The government of Guam agreed to pay off about $740,000 in monthly installments to attorneys who represented taxpayers in a case that resulted in a court-ordered deadline to pay out tax refunds, according to a stipulation filed in federal court Friday.
Government of Guam’s attorneys, Kathleen V. Fisher and Genevieve P. Rapadas, signed the stipulation which detailed how much and when the government will pay attorneys Ignacio C. Aguigui, Daniel C. Girard and David Stein.
Aguigui, Girard and Stein represented taxpayers who sued GovGuam in 2011 in response to decades of delayed tax refund payments. The case was first raised in District Court of Guam but when U.S. District Judge Consuelo Marshall imposed a federal injunction siding with the plaintiffs, the government appealed the ruling to the Ninth Circuit Court and the U.S. Supreme Court.
The U.S. Supreme Court decided in June this year that it would not entertain GovGuam’s petition challenging Marshall’s injunction.
Over $1.7 million has already been paid to Aguigui, Girard and Stein for attorneys’ fees in the case.
The court in September ordered GovGuam to pay another $466,555.58 for lawyers’ fees.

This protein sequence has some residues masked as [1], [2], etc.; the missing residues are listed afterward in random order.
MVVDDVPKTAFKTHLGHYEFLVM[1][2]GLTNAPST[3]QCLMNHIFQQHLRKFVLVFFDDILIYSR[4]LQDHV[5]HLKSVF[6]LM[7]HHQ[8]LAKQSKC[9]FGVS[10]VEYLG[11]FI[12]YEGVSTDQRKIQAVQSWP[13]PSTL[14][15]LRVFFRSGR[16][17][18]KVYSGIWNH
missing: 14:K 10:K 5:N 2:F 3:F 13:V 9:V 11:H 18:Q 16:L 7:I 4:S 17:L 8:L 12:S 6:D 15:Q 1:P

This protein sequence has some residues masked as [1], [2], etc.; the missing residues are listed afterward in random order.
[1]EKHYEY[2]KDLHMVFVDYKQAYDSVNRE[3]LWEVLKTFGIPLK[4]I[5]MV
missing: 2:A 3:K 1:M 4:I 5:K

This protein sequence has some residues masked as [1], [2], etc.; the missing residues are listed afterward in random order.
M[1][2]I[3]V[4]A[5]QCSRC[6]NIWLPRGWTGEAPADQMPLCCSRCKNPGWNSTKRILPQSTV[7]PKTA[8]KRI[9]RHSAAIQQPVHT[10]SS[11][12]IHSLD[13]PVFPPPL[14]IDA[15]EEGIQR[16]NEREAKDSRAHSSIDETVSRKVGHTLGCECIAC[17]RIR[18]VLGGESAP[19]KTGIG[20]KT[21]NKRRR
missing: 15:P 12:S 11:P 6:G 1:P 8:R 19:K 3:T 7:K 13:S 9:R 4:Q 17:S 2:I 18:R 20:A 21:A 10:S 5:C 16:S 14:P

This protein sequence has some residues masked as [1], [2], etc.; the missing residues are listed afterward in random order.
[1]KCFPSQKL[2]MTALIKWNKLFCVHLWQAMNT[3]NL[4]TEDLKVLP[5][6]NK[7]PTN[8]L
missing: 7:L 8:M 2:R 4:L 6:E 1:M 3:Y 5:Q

If a federal judge approves the stipulation, the court will order the government to make its first payment of $435,000 by Dec. 9.
This leaves a $304,915.46 balance to be paid in installments over the next four months, the stipulation states.
If GovGuam does not make the payments in full by the specified due dates, then Aguigui, Girard and Stein can file a request with the court to force GovGuam to pay, according to the stipulation.
Aguigui, Girard and Stein agreed not to seek any reimbursements from Sept. 1 until a judgement is entered, which includes any fees for the work they did for the stipulation.
The stipulation is binding to all parties including the defendants’ successors. [/restrict]